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UMD Students Win 2nd Place in National EPA Campus RainWorks Challenge

May 1, 2017

Graham Binder, 301-405-9235

COLLEGE PARK, Md. -- For the third consecutive year, a University of Maryland team has taken high honors in the U.S. Environmental Protection Agency’s (EPA) fifth annual Campus RainWorks Challenge in which college teams collaborate to design an innovative green infrastructure project for their respective campus. More than 60 student teams from 30 states submitted innovative green infrastructure designs for this latest competition.

UMD’s second place finish in the demonstration project category of the 2016 Campus RainWorks Challenge follows first place finishes in 2015 and 2014. The demonstration projects for each year were created by UMD interdisciplinary teams led by students from the College of Agriculture and Natural Resources (AGNR). 

The current (2016) team’s Demonstration Project “(Un)Loading Nutrients” is designed to transform a strategic loading dock facility into a reimagined green infrastructure campus amenity. Under the guidance of and through a recommendation from UMD Facilities Management, the 2016 project team set out to retrofit a .97-acre lot that is 96 percent impervious surface (pavement) and lacks stormwater management best practices. Much of the polluted runoff from this lot is conveyed to the nearby creek of Guilford Run, causing significant environmental stress. 

The design proposal is intended as a future model for University-wide stormwater management projects that reverse negative stormwater impacts on the Chesapeake Bay Watershed. The project aligns with Facilities Management’s four strategic priorities: excellence, connectivity, sustainability, and stewardship. Within these are efforts to improve water conservation and stormwater management, address climate resiliency, enhance the pedestrian experience and support the academic and educational priorities of the university.

The team of AGNR, engineering and architecture students designed a proposal that features 6,660 square feet of bioretention (a process in which contaminants and sediments are extracted from stormwater runoff), 103 percent treatment of a two-year storm event, an 18 percent decrease in impervious surface, a safer pedestrian experience through the parking lot and loading dock, and improved canopy and vegetative cover.

To account for more intense storms and variable temperatures expected in the future due to climate change, the project’s bioretention basins and permeable pavers are designed with extra capacity to manage anticipated increases in future rain or snow events. In addition, the students selected native plants for the project that are able to withstand extremes of temperature and precipitation, while also providing food resources for birds, small mammals, and pollinators.

The team also worked very closely with UMD cost estimators and UMD Alumnus Rick Scaffidi of Environmental Quality Resources LLC, to create a reasonable and realistic budget.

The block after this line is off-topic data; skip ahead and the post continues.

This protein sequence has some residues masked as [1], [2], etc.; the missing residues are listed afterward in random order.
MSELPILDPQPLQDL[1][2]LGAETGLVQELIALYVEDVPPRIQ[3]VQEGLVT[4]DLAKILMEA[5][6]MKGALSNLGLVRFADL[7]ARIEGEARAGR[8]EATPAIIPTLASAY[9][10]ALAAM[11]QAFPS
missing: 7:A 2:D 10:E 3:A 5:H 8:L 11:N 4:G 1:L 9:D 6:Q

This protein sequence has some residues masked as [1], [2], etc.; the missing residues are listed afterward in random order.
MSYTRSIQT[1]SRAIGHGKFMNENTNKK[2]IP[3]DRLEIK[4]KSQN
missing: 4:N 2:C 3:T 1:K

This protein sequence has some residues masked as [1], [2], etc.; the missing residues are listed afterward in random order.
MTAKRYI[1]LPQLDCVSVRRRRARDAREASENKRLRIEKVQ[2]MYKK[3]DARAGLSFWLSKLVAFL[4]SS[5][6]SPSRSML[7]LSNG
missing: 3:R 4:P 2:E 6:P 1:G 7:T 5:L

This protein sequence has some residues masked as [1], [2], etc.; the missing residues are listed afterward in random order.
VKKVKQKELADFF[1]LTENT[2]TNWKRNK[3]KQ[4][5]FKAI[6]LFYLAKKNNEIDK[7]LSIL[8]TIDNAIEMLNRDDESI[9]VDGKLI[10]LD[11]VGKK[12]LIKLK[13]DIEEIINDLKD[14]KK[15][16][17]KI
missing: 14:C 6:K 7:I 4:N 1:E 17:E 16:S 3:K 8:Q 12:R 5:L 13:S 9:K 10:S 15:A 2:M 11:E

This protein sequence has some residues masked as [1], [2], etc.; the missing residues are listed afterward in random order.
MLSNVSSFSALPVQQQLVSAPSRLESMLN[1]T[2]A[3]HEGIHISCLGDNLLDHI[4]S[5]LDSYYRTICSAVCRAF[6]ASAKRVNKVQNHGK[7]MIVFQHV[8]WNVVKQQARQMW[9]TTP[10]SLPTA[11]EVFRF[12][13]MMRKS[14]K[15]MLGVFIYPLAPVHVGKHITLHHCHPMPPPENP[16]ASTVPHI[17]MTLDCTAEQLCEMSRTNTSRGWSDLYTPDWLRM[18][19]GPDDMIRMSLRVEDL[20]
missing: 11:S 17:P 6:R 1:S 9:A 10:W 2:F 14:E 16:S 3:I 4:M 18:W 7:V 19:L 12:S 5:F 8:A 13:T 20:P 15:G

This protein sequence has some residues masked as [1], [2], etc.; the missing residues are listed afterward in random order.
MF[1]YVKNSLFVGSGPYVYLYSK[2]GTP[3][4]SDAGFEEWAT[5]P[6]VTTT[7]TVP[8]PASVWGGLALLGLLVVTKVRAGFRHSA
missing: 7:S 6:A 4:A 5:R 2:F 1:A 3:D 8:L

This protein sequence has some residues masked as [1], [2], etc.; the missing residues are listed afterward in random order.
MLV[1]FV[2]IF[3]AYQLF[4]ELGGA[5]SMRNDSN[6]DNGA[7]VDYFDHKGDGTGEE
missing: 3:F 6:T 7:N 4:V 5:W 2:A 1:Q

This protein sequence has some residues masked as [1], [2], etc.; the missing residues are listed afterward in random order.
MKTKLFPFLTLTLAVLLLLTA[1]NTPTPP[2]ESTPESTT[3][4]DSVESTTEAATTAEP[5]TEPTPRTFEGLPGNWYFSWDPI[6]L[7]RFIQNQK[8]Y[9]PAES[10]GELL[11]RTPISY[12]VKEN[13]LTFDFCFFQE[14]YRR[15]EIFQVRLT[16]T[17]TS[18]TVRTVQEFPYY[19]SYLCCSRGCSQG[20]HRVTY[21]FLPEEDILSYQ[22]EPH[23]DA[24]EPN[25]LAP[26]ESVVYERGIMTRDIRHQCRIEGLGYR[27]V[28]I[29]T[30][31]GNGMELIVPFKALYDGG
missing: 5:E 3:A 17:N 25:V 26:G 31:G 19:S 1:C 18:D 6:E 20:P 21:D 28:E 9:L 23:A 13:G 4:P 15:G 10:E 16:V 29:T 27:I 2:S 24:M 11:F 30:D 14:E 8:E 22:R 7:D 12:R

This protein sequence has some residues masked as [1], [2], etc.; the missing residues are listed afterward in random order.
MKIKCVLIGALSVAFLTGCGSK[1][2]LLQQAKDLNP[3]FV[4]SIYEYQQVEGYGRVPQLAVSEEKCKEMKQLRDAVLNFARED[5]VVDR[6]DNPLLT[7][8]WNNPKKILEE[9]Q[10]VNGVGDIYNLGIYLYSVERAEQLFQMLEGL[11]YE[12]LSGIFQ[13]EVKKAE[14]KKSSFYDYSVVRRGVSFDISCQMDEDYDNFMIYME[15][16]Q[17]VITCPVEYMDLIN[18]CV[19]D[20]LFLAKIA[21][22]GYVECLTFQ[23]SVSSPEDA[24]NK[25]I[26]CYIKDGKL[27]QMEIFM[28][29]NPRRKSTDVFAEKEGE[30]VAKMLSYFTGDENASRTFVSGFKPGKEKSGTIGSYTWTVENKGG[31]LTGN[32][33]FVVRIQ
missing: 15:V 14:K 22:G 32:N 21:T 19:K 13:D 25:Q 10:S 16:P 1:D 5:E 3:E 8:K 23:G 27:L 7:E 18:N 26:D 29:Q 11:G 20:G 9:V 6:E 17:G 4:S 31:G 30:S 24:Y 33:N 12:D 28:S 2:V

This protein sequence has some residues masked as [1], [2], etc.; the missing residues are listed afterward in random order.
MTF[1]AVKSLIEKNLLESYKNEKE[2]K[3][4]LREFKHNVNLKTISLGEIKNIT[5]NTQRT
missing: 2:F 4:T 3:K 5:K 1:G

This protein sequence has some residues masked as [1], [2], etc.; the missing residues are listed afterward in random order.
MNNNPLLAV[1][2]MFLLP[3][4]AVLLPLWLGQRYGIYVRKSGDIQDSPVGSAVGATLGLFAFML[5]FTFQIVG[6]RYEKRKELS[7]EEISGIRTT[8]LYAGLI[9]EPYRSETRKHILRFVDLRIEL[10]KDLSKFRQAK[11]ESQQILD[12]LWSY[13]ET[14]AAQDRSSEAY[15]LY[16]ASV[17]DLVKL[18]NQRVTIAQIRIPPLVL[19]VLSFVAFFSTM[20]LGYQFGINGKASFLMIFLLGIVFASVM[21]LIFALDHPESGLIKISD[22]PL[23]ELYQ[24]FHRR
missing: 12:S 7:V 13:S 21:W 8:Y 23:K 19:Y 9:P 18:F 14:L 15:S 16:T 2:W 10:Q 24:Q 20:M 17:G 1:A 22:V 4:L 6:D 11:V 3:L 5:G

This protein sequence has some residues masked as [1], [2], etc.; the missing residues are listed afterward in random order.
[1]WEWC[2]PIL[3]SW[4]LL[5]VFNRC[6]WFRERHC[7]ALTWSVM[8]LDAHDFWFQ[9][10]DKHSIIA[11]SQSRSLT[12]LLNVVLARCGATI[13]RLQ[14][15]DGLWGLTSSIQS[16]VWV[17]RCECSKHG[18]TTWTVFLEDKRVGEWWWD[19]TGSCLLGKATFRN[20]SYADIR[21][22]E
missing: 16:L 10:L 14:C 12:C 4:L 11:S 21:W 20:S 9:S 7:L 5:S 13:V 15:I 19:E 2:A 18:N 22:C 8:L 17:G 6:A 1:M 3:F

“I’m immensely proud of our students, and continue to marvel at their commitment to improving the University experience for staff, faculty and students while also solving important stormwater challenges that affect our precious local waterways,” said Victoria Chanse, Ph.D. of UMD’s College of Agriculture and Natural Resources and advisor to the project. “In our college, we are fully committed to preserving the health of the Chesapeake Bay and its tributaries, and the development and installation of green infrastructure to mitigate stormwater impacts is a very important step.”

The 2016 student team was led by Mark Dennis, Dylan Reilly and Vince Yi (AGNR - Plant Sciences and Landscape Architecture). The team also includes Emma Giese, Tuana Phillips (AGNR - Environmental Science and Technology); Michael Van Wie (Clark School of Engineering - Mechanical Engineering); and Christiane Machado (Architecture) all of whom will split $1,000 for the second place demonstration category. The 2015 and 2014 teams were made up of AGNR and civil engineering students.

The 2016 team advisor and course instructor was Victoria Chanse, Ph.D (Plant Science and Landscape Architecture). The team also was advised by Michael Carmichael, Stephen Reid (Facilities Management); Allen Davis, PhD (Civil & Environmental Engineering); Peter May, PhD (Environmental Science and Technology, Biohabitats); Mitch Pavao-Zuckerman, PhD (Environmental Science and Technology); Diane Cameron (Civil Engineer); William Olen (Executive Director, University of Maryland Design & Construction, Chair of Architectural and Landscape Review Board); Christopher Ho (Civil Engineer, University of Maryland Design & Construction); Rick Scaffidi (Vice President of Sales & Estimating, EQR LLC); Paul Romero (Lead Estimator, University of Maryland Design & Construction); Oswell Osei (Estimator, University of Maryland Design & Construction); Professor Jack Sullivan (Plant Science and Landscape Architecture); Professor Dennis Nola (Plant Science and Landscape Architecture, Member of Architectural and Landscape Review Board) and John McCoy (Columbia Association).

Official EPA results of the 2016 competition are available through this link.